I arrived on campus for the first time back in 2014, when I was young and innocent, and adults still told me I “had potential.”
Fresh-faced, hopeful and whatever else the naïve first-year always is, I strode right into my Totem Park dorm, ready to show everyone how much I was about to excel at being independent.
Then, as soon as my mom left, I went into one of the bathroom stalls and had a panic attack.
I’d been prepared for this though — and for all of the failings of residence, they do make the transition to living on your own a little less terrifying. I’d met the RA’s, I’d met some of the people on my floor — everyone seemed nice and enthusiastic. They were going to be my safety net. But if they were as nervous as I was, they didn’t show it.
My roommate and I left our door open all day, hoping people would come by to make friends — and some did! People came and introduced themselves, stayed to chat and speculate about the coming days. What would first week be like? (It would suck.) Is dining hall food really that bad? (Yes.) Do you think it’ll at least be quiet at night? (People still don’t believe me when I tell them how many times I was woken in the middle of the night by someone playing the bongos.) We found solidarity in our anxieties, our uncertainties. I thought we were all in this together.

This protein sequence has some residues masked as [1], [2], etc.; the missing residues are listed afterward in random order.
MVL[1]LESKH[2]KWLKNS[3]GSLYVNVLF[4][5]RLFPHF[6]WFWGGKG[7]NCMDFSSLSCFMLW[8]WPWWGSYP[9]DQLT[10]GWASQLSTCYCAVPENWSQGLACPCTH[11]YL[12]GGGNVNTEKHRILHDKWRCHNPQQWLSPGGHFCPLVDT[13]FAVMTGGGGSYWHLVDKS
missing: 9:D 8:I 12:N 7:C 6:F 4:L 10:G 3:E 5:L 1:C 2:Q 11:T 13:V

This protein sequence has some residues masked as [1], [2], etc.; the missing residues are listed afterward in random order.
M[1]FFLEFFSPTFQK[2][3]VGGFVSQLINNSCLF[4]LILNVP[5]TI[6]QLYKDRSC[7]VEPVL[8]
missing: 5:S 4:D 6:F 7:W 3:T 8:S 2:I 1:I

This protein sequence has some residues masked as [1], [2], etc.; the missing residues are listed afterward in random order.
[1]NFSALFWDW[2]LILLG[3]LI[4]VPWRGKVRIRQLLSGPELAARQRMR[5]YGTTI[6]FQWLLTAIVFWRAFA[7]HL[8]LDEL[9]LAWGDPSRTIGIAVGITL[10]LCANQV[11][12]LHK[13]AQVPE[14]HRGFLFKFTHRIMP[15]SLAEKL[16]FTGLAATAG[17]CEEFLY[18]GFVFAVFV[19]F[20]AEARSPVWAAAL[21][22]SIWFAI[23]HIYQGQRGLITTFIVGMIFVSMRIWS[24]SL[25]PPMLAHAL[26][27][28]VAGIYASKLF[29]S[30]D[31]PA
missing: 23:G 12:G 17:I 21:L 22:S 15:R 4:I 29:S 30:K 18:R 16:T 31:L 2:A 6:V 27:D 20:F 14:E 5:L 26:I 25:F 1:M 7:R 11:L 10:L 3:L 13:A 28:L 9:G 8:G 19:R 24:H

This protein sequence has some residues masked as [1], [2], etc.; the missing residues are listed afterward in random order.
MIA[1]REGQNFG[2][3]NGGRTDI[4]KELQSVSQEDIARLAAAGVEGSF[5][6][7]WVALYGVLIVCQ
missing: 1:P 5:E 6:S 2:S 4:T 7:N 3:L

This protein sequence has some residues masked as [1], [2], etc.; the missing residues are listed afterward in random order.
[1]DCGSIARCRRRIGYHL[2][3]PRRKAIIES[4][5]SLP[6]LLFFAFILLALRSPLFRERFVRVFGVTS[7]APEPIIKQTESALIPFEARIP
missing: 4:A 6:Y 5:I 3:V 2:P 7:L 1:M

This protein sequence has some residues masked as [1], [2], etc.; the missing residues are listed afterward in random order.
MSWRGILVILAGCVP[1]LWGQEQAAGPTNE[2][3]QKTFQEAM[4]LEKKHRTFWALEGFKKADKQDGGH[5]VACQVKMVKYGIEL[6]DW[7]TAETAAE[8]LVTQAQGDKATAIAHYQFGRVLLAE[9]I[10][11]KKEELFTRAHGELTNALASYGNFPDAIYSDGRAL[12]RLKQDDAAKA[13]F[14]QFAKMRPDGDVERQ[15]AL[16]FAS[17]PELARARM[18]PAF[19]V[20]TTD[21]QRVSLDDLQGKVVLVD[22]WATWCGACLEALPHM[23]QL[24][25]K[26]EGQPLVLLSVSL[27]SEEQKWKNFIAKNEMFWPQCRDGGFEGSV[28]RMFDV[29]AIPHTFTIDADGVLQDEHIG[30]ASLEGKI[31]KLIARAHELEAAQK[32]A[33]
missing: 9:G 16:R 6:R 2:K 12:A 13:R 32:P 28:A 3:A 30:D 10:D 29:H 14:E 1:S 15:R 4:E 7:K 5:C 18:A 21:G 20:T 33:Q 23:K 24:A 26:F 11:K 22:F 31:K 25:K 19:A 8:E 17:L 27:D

That lasted for that afternoon, anyway. Soon all my floor-mates trickled out and my roommate and I went in separate directions, staring at our computer screens for a couple hours, uncomfortably trying to ignore each other. I guess we were just practicing for the rest of the year.
I actually still live with her today — though in a better place — and we get along just as well. Probably because we got so good at ignoring each other.
Out of all those people I met on the first day, only a handful ever hung out with me later. My floor was surprisingly non-social for a group of first-years. It’s like they had come here to study or something.
The group of us that was keen for some fun went to a frat party that night. I should mention that this seemed incredibly risqué and daring to me at the time. A real frat party? That you could just go to, without knowing the people whose house it was? Where you could get alcohol without having to bribe your older brother to boot for you? My underage suburban sensibilities were not ready for this.
So, we followed the line of keeners trickling down Thunderbird boulevard and joined the crowd in front of the houses. It became clear to me right away that this was not going to be as fun as the parties in the movies, or even as stupid. It was just crowded. And loud. And inside the house was really hot and grungy – grungier even than the bathroom at Totem. Not one person was doing a keg-stand. I think we stayed at that party for a total of about 30 minutes. What was the point of making bad decisions if you didn’t get to see some dumb shit to laugh about later?
Anyway, we trudged on back to the dorm and fell asleep on those awful nylon mattresses. Since then, that’s always the kind of night I prefer to a party, no matter how quintessential to the university experience they are.
At least, until the bongos started up again.